When you think of setting high temperature records, Antarctica might not be the first place that comes to mind. But because climate change is warming the poles of our planet faster than the rest (NASA explains: "energy in the atmosphere that is carried to the poles through large weather systems."), records tend to fall rather quickly. Dr. Jeff Masters at Weather Underground writes that "the warmest temperature ever recorded on the continent of Antarctica may have occurred on Tuesday, March 24, 2015, when the mercury shot up to 63.5°F (17.5°C) at Argentina's Esperanza Base on the northern tip of the Antarctic Peninsula." (shown above)
When was the previous record? The day before: "the previous hottest temperature recorded in Antarctica was 63.3°F (17.4°C) set just one day previously at Argentina's Marambio Base, on a small islet just off the coast of the Antarctic Peninsula."
Before that you have to go back to April 24, 1961, to hit 62.8°F (17.1°C), which was also recorded at Esperanza Base.
Note that the World Meteorological Organization has not yet had time to certify that last week's temps are all-time records for Antarctica, but the Argentinian weather service has verified that the temperatures measured at Esperanza Base and Marambio Base were the highest ever measured at each site. A lot more details about temperature records in Antarctica can be found here.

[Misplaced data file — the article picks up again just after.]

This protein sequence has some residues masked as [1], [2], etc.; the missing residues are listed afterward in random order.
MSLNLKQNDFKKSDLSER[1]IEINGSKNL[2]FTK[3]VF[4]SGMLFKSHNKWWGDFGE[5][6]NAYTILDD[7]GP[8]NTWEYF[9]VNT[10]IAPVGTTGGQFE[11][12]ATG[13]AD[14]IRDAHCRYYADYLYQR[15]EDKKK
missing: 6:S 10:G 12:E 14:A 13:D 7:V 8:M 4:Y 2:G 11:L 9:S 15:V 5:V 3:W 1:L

But warm weather isn't the only thing that the coldest continent has to contend with. All this heat is affecting the ice, and it is estimated that Antarctica loses about 160,000,000,000 tonnes of ice... every year. There's also a hole in the ozone layer over there that is about the size of North-America. Oh, and there's even a trash problem on King George's island... Nowhere is safe!